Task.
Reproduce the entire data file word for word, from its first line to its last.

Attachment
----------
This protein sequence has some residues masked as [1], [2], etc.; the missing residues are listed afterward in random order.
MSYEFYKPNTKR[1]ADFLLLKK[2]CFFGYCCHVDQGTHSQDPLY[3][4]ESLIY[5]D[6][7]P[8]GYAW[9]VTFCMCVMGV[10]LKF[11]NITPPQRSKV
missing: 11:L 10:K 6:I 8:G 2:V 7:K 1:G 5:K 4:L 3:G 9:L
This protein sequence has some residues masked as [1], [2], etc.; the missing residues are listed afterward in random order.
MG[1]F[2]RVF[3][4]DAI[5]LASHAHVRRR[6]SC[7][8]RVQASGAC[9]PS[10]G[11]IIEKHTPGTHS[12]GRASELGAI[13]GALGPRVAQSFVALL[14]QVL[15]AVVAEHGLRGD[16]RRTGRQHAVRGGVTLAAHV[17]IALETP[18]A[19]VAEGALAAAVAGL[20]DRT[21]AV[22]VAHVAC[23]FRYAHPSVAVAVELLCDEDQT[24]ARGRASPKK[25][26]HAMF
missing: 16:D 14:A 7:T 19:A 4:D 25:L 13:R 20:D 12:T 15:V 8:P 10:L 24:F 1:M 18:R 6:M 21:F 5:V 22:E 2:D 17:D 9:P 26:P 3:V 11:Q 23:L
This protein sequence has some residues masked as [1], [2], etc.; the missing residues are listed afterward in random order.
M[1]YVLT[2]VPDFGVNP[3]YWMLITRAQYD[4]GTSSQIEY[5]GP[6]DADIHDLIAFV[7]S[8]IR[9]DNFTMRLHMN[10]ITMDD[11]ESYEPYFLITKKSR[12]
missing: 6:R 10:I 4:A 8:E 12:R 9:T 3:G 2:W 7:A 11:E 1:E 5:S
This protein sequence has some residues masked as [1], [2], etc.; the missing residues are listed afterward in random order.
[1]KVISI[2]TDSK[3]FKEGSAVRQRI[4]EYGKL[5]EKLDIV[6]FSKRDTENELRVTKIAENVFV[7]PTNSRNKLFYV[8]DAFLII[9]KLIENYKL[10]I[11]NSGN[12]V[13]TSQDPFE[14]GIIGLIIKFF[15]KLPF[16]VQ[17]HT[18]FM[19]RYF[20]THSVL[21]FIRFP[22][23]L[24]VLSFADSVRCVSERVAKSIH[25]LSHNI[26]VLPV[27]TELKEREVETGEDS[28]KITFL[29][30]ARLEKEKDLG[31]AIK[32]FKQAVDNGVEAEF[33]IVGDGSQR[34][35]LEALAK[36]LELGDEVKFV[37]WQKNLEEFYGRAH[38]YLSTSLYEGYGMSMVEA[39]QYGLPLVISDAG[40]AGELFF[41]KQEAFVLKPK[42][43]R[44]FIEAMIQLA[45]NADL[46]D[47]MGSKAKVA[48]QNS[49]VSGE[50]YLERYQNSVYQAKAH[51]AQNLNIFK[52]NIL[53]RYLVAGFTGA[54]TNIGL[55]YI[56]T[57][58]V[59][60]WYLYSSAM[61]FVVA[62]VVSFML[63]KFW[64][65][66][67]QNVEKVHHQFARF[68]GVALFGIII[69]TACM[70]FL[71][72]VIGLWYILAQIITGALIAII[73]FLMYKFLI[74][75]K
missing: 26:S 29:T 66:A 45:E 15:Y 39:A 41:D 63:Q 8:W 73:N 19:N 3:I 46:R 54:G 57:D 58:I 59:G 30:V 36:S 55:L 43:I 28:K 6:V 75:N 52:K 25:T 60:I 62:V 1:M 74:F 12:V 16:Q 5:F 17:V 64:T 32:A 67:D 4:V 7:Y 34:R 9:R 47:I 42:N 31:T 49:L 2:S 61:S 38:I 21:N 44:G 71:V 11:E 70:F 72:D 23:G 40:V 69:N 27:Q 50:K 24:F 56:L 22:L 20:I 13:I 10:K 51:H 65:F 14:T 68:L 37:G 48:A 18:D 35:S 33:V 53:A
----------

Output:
This protein sequence has some residues masked as [1], [2], etc.; the missing residues are listed afterward in random order.
MSYEFYKPNTKR[1]ADFLLLKK[2]CFFGYCCHVDQGTHSQDPLY[3][4]ESLIY[5]D[6][7]P[8]GYAW[9]VTFCMCVMGV[10]LKF[11]NITPPQRSKV
missing: 11:L 10:K 6:I 8:G 2:V 7:K 1:G 5:K 4:L 3:G 9:L
This protein sequence has some residues masked as [1], [2], etc.; the missing residues are listed afterward in random order.
MG[1]F[2]RVF[3][4]DAI[5]LASHAHVRRR[6]SC[7][8]RVQASGAC[9]PS[10]G[11]IIEKHTPGTHS[12]GRASELGAI[13]GALGPRVAQSFVALL[14]QVL[15]AVVAEHGLRGD[16]RRTGRQHAVRGGVTLAAHV[17]IALETP[18]A[19]VAEGALAAAVAGL[20]DRT[21]AV[22]VAHVAC[23]FRYAHPSVAVAVELLCDEDQT[24]ARGRASPKK[25][26]HAMF
missing: 16:D 14:A 7:T 19:A 4:D 25:L 13:R 20:D 12:T 15:V 8:P 10:L 24:F 1:M 18:R 6:M 21:F 5:V 22:E 2:D 17:D 9:P 26:P 3:V 11:Q 23:L
This protein sequence has some residues masked as [1], [2], etc.; the missing residues are listed afterward in random order.
M[1]YVLT[2]VPDFGVNP[3]YWMLITRAQYD[4]GTSSQIEY[5]GP[6]DADIHDLIAFV[7]S[8]IR[9]DNFTMRLHMN[10]ITMDD[11]ESYEPYFLITKKSR[12]
missing: 6:R 10:I 4:A 8:E 12:R 9:T 3:G 2:W 7:A 11:E 1:E 5:S
This protein sequence has some residues masked as [1], [2], etc.; the missing residues are listed afterward in random order.
[1]KVISI[2]TDSK[3]FKEGSAVRQRI[4]EYGKL[5]EKLDIV[6]FSKRDTENELRVTKIAENVFV[7]PTNSRNKLFYV[8]DAFLII[9]KLIENYKL[10]I[11]NSGN[12]V[13]TSQDPFE[14]GIIGLIIKFF[15]KLPF[16]VQ[17]HT[18]FM[19]RYF[20]THSVL[21]FIRFP[22][23]L[24]VLSFADSVRCVSERVAKSIH[25]LSHNI[26]VLPV[27]TELKEREVETGEDS[28]KITFL[29][30]ARLEKEKDLG[31]AIK[32]FKQAVDNGVEAEF[33]IVGDGSQR[34][35]LEALAK[36]LELGDEVKFV[37]WQKNLEEFYGRAH[38]YLSTSLYEGYGMSMVEA[39]QYGLPLVISDAG[40]AGELFF[41]KQEAFVLKPK[42][43]R[44]FIEAMIQLA[45]NADL[46]D[47]MGSKAKVA[48]QNS[49]VSGE[50]YLERYQNSVYQAKAH[51]AQNLNIFK[52]NIL[53]RYLVAGFTGA[54]TNIGL[55]YI[56]T[57][58]V[59][60]WYLYSSAM[61]FVVA[62]VVSFML[63]KFW[64][65][66][67]QNVEKVHHQFARF[68]GVALFGIII[69]TACM[70]FL[71][72]VIGLWYILAQIITGALIAII[73]FLMYKFLI[74][75]K
missing: 26:S 29:T 66:A 45:E 15:Y 39:A 41:D 63:Q 8:W 73:N 19:N 3:I 46:R 54:G 57:D 58:I 59:G 30:V 36:S 55:L 43:I 28:K 6:V 75:N 52:K 25:T 60:I 62:V 1:M 74:F 12:V 16:Q 5:F 17:V 64:T 32:A 67:D 4:V 7:Y 34:R 9:R 47:I 42:N 31:T 49:L 2:S 61:S 38:I 21:N 44:G 71:V 11:E 70:F 72:D 23:G 40:V 69:N 27:Q 50:K 24:F 56:L 22:L 20:I 13:I 10:K 51:H 65:F 14:T 68:L 37:G 48:A 18:D 35:S 33:V 53:A